You don’t need a reason to be kind…
I love today’s quote but not everyone has the same response to this concept. Some people believe that offering someone a kindness will make them weak and unmotivated. I was recently reminded of this when overhearing a conversation between two women who were (not very quietly) discussing this very topic. As the discussion ensued, the louder of the two began to impart the ‘make them earn it themselves no matter what’ philosophy to her companion. She stated bluntly that being generous to others created entitlement.
I listened in silence as I heard this presumably well-meaning woman implore that she believed unwarranted kindnesses and support should be delivered to others very sparingly so that people learn the value of hard work, just as she had. The woman then went into her own history of having risen from the depths of poverty to her current status, which was apparently quite affluent. This rise from below occurred, according to her, through her own hard work and no help from anyone else. Rags to riches stories are heart warming to hear and they remind us of the amazing resiliency of the human spirit. But rags to riches are just one story– and there are many other stories just as wonderful- and more importantly just as legitimate. As valid as the ‘I did it my way’ story was in this woman’s life, it really does nothing but cast a shadow when it is erroneously extended onto society at large.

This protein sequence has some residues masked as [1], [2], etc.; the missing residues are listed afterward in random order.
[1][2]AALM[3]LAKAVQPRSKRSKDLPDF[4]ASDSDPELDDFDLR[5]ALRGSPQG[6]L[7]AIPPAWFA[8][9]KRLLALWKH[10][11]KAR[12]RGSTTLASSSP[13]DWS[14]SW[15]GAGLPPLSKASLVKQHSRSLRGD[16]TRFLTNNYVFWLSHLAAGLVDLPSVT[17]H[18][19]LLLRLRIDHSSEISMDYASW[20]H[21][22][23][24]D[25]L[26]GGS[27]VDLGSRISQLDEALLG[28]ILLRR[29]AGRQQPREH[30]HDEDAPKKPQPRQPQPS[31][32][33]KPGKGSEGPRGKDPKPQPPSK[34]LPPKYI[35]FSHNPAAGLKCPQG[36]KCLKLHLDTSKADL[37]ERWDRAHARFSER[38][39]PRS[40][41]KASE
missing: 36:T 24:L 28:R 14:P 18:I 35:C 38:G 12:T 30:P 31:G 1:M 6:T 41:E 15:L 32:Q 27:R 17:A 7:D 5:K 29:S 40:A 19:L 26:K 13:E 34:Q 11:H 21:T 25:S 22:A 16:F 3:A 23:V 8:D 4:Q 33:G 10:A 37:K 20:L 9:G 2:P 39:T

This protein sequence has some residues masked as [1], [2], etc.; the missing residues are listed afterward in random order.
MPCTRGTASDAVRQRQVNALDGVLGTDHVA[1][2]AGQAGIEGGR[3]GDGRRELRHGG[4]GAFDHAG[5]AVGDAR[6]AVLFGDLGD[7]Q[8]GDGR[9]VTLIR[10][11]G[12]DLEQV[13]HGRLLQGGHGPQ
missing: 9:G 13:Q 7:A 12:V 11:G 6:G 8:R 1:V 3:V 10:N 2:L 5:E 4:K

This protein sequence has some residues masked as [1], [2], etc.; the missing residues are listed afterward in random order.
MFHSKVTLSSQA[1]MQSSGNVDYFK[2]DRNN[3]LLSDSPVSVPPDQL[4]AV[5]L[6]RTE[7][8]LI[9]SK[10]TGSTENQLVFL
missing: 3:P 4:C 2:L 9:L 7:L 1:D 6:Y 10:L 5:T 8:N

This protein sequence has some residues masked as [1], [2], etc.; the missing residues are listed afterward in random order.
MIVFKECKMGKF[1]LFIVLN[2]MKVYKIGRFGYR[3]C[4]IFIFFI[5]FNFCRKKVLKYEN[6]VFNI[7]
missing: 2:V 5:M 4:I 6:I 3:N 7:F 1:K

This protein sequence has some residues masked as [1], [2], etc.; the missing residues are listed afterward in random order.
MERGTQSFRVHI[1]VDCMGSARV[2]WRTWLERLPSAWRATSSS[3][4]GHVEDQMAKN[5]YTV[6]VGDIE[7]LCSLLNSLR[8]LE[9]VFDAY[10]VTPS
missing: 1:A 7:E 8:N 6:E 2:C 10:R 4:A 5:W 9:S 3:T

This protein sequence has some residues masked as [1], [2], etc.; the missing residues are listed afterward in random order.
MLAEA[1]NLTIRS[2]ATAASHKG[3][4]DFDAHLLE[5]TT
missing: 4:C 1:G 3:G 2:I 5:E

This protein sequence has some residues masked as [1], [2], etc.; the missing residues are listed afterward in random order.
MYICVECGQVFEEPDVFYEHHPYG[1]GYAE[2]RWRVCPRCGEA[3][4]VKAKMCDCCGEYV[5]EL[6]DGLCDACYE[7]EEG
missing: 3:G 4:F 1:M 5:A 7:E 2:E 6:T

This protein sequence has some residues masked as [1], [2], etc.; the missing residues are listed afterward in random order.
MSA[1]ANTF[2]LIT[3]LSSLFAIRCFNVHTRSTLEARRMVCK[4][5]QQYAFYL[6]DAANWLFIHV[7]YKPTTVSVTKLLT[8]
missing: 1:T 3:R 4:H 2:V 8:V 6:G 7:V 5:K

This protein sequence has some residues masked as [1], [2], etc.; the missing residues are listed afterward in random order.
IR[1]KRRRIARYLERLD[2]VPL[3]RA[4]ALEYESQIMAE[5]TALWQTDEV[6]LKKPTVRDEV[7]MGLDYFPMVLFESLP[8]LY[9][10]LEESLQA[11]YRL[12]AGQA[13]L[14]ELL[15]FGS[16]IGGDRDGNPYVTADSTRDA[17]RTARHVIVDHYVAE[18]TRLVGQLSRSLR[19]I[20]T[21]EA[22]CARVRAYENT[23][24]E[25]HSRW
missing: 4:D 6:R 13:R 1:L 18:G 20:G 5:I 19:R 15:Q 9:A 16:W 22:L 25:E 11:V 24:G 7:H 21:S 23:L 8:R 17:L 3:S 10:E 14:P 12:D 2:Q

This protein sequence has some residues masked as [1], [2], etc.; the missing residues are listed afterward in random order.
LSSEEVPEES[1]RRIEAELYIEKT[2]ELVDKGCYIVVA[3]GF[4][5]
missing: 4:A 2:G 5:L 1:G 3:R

So the wheels for today’s Rx began to turn as I sat there listening. I suppose you could say her story was not mine to listen to, and I would absolutely agree…but the only reason I was hearing it, was because she spoke it as if it were a universal truth that belonged to everyone on the planet.
Entitlement, of course, can be a real issue in the world, but to avoid offering kindness for the sole reason of warding off entitlement is a flimsy strategy at best. What if the one kindness we extend toward another is THE ONE THING that puts their foot on the rung they would never have been able to reach on their own? And what if that rung is the one that changes everything in their life? I listen to life stories for a living- my ‘one rung’ theory is astonishingly common in the lives of those around us. I think what many people may not realize however, is that denying someone a kindness is not always a neutral act. If we can easily extend a kindness to someone, but we instead withhold it from them -that may just give them the last cosmic shove that they can take…and not only do they not get a foothold on that next rung, they actually lose their grip on the ladder and they fall. Sometimes to a depth you and I cannot even fathom.
We all live within our own stories, but we should never try to make others live there too. My own life story has shown me that extending a kindness does not always create ‘entitlement’. And conversely withholding a kindness does not always result in the ‘character building’ it is touted to create. We each have our own story- its what creates us… but our story defines only who we are…never who anyone else should be.